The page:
Chapter I. Who I Am, What I Am, and Why I Am What I Am.
My parents were Catholics, and for this reason I suppose, is why I became a Catholic Priest.
I was born in Germany, in 1847, thus you see I am now almost what the world would call an old man—56 years old.
A few years ago, I was of the opinion that my life had been well spent, but to-day I firmly believe that the major part of my life has been spent in erroneous doctrines and nonsensical teachings, as the broad light of wisdom and independent thought has penetrated the dark resources of my bewildered conception of right, and has caused me to look upon things in general in an intelligent manner. Therefore, I feel that my youth and the vigorous years of my manhood have been spent in what one might term idolatry.
From this time forward I am going to endeavor to undo, as near as possible, what I have helped to accomplish in the past.
In the first place, I desire to give the reader an idea of who I am, as the reader is entitled to this knowledge, and in the second place I want the reader to understand what I am, and in the third place to understand why I am what I am, as there must be a reason for all things.
My ancestors came from Sweden, but becoming tired of religions warfare under Gustavus Adolphus, King of Sweden, they settled in a Catholic colony in Germany, in the southern part of the Dukedom of Oldenburg, near the River Haase.
The reader, if he be a Protestant, is familiar with Protestant affiliations, and I am led to believe belongs to one of the many Protestant denominations, known under the head of Methodist, Baptist, Christian, United Brethren, Presbyterian, Free Baptist, or some one of the many other Protestant Churches. Therefore you can easily see why it was that I became a Catholic, as I was taught it from my infancy.
My father, like his ancestors, lived in Essen, Oldenburg. Essen is a town of considerable trade in grain, in fine Oldenburg horses and Holstein cows, in fact, it is a town noted for its fine stock.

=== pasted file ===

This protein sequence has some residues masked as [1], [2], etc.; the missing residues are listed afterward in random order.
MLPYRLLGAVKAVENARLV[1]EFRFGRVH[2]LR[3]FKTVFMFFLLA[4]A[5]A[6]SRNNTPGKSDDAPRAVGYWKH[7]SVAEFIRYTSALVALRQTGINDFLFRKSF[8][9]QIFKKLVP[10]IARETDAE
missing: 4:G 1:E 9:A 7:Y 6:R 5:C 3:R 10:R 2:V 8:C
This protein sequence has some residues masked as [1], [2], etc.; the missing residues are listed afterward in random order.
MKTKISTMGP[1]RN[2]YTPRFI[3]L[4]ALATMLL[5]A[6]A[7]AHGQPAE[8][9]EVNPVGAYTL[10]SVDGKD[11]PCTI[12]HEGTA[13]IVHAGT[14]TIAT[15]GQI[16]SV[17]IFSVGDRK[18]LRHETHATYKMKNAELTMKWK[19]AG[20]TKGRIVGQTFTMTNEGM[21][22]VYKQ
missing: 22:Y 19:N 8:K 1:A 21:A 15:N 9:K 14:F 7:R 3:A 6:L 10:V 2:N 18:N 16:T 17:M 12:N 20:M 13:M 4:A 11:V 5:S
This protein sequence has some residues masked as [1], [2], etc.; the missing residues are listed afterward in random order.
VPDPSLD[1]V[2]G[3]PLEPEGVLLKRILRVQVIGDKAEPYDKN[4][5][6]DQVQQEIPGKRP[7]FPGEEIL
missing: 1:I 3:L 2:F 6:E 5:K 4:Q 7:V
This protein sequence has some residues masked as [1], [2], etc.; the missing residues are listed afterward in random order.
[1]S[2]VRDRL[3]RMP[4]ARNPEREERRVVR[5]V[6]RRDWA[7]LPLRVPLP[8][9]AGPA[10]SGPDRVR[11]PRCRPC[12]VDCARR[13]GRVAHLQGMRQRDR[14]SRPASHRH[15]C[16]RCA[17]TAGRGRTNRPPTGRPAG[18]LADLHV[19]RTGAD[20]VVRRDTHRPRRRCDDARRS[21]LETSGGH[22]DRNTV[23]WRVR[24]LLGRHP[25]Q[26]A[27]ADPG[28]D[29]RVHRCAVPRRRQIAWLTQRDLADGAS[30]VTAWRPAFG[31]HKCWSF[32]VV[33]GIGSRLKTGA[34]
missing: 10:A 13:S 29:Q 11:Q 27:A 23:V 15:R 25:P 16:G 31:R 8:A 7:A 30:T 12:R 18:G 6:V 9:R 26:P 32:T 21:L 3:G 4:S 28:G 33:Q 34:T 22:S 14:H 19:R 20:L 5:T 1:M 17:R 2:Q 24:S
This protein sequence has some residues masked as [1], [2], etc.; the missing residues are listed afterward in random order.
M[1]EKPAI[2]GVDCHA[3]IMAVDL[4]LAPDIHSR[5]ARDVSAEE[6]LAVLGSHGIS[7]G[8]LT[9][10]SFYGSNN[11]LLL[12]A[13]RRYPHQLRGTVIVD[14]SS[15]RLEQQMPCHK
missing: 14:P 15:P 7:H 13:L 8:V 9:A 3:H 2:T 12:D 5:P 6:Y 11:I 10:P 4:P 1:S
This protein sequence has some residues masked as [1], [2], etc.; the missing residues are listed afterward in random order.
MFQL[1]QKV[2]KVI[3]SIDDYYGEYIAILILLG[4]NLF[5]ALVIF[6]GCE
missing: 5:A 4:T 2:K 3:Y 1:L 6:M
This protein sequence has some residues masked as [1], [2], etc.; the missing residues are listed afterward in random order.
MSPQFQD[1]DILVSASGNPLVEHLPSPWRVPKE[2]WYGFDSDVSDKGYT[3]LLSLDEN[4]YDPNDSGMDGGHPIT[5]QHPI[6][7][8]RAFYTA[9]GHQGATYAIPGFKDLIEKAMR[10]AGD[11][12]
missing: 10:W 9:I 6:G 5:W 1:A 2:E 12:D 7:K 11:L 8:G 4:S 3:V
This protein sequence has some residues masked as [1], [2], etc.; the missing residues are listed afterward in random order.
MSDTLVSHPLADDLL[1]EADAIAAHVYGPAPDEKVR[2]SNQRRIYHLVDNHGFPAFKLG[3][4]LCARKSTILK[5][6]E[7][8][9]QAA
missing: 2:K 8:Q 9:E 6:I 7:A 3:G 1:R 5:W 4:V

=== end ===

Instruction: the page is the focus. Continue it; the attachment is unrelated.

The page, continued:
The beautiful town of Essen has a considerable population. Two fine rivers, which unite their rapid waters in its very midst, make it an ideal spot to live.
My relatives were among the first and best families of the Dukedom. These families were by name Dickmann, Meyer, Junker and Mohlenkamp, who are at the head of the intellectual and material movements of that place. They are all related by marriage and intermarriage to the Fresenborgs. My parents had ten children. This, however, may not interest the reader, so I will confine myself to my own biography.
The school to which I was sent was one of the leading schools and had a world-wide reputation, especially of sending many scholars and students to the gymnasium and afterwards to universities for different branches of sciences.
It seems as though all of those who attended this school became successful in their individual careers, as lawyers, doctors or some other of the chosen avocations of life.
I was raised, I might say, under the walls of the free City of Bremen, and was inspired with the idea of freedom, and this, perhaps, may be the reason why, when I have come to be an old man, that I have shaken off this eternal bondage of Catholicism and launched my boat so late in life upon the broad waters of Protestant freedom....